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Q: Everywhere I look, I read about how important it is for my children to have healthy self-esteem. Overall, I think most of my children are pretty confident and comfortable in their own skin. I do have one daughter with dyslexia who always seems to feel stupid around her siblings. I try telling her that she is wonderful and smart, but she just brushes me off. Is there some way that I can help boost her self-esteem?

 

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A: Research shows that children with learning disabilities (LD), like dyslexia, are more likely to suffer from lower self-esteem than their peers. The Coordinated Campaign for Learning Disabilities has compiled a list of ways that parents can help children with LD gain self-esteem:

  • Special time. Set aside designated time with your child to explore her interests. This time need not be daily, but if possible, should happen at the same time weekly. This special time will give her the message that you value her and enjoy your time together. In addition, you will be participating in an activity that she enjoys.
  • Develop problem-solving skills. Not everyone automatically knows what to do when they encounter a problem. If your child is having trouble with a friend or cannot figure out a math question, talk to her about the ways she can approach the problem. Ask her to suggest multiple paths to get to a plausible conclusion. This will give her confidence when she encounters a similar problem in the future.
  • Practice empathy. Raising children with different needs can sometimes be frustrating. You might find yourself telling your daughter, “Why don’t you listen to me?” Or, “Just think about it! You’ll understand.” Chances are that most of the time, your daughter is trying her best to listen and understand. Instead, try to place yourself in her shoes and say, “I know you are trying to listen and sometimes that is difficult. Let’s try that again.” When you practice empathy, she will be more likely to think kindly of herself.
  • Highlight strengths. While learning disabilities often come with multiple disadvantages, often they have some benefits too. Children with dyslexia are often more creative and artistic than their peers. Consider signing your daughter up for art or drama classes. Doing something that she is good at can boost her self-esteem tremendously and provide her with an opportunity to make likeminded friends.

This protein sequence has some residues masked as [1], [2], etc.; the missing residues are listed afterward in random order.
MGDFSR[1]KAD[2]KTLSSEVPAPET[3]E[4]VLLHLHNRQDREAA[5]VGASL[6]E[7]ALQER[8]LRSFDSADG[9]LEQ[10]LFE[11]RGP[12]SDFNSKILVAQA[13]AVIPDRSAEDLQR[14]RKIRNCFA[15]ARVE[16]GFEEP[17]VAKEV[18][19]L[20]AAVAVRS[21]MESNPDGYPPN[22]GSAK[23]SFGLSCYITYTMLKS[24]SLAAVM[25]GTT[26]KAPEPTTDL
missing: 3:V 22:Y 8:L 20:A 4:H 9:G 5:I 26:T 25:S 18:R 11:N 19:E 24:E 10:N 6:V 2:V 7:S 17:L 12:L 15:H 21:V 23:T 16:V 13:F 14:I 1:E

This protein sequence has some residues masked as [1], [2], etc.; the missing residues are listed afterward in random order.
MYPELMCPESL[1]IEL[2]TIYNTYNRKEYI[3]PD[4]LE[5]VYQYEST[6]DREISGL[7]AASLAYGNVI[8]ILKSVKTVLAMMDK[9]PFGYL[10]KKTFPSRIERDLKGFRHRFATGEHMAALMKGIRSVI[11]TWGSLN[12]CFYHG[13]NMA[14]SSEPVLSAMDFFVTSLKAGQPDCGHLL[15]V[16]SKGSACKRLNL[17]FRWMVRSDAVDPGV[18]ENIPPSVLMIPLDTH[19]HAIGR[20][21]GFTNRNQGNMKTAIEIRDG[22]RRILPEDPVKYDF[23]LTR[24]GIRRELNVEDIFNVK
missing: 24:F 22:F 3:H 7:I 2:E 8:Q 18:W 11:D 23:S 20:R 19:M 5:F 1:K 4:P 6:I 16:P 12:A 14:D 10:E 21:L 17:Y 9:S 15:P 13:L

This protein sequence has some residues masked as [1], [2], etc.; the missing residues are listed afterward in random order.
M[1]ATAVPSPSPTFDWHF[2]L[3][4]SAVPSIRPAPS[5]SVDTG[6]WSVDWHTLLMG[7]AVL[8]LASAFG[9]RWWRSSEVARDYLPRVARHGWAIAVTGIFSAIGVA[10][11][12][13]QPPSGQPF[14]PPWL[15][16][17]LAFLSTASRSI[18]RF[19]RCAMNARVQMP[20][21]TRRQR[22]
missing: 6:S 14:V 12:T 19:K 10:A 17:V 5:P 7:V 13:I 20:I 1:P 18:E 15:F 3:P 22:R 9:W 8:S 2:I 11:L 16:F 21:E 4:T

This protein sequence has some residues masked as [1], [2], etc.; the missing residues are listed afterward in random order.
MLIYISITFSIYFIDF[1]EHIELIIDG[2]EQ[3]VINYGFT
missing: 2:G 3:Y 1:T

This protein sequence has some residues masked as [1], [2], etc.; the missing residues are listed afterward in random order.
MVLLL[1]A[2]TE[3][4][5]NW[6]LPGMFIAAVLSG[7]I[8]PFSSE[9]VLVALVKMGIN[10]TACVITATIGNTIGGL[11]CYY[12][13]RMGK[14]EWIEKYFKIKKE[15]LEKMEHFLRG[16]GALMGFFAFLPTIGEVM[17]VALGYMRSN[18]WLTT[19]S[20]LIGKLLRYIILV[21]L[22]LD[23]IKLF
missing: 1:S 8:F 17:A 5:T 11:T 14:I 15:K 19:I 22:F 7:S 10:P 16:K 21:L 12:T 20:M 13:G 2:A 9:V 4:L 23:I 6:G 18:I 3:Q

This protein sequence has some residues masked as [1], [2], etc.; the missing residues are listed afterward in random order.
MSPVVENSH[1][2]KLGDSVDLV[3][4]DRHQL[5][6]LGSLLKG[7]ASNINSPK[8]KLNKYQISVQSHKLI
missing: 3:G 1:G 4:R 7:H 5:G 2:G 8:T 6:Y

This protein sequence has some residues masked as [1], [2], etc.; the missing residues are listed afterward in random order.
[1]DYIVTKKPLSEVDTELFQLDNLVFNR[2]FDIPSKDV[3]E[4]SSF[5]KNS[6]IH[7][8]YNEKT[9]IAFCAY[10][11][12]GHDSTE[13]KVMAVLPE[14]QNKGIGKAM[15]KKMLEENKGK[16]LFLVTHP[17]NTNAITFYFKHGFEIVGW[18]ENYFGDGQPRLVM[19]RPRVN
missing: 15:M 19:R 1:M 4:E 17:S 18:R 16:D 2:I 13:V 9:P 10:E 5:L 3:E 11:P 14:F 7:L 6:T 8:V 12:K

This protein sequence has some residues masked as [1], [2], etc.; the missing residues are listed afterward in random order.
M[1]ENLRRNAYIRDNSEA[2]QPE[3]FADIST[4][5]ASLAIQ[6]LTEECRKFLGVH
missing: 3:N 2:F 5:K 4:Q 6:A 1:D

• Provide opportunities for your child to help. When people help others, they automatically feel competent and confident. Provide your daughter with plenty of opportunities to help others. Volunteering outside of the home is just one avenue, but even helping siblings at home can be great encouragement. She can teach a younger sibling to tie his shoe or help an older sibling braid her hair. Alternatively, you can teach her to bake her favorite cake and then she can bake it for Shabbos. Regardless of the task, if your daughter feels that she is making a contribution to society or the family, she will gain self-confidence.

The hard part about self-esteem is that it comes from within, but with a few small steps, your daughter can start to feel like the wonderful girl you already know she is.

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An acclaimed educator and social skills ​specialist​, Mrs. Rifka Schonfeld has served the Jewish community for close to thirty years. She founded and directs the widely acclaimed educational program, SOS, servicing all grade levels in secular as well as Hebrew studies. A kriah and reading specialist, she has given dynamic workshops and has set up reading labs in many schools. In addition, she offers evaluations G.E.D. preparation, social skills training and shidduch coaching, focusing on building self-esteem and self-awareness. She can be reached at 718-382-5437 or at rifkaschonfeld@gmail.com.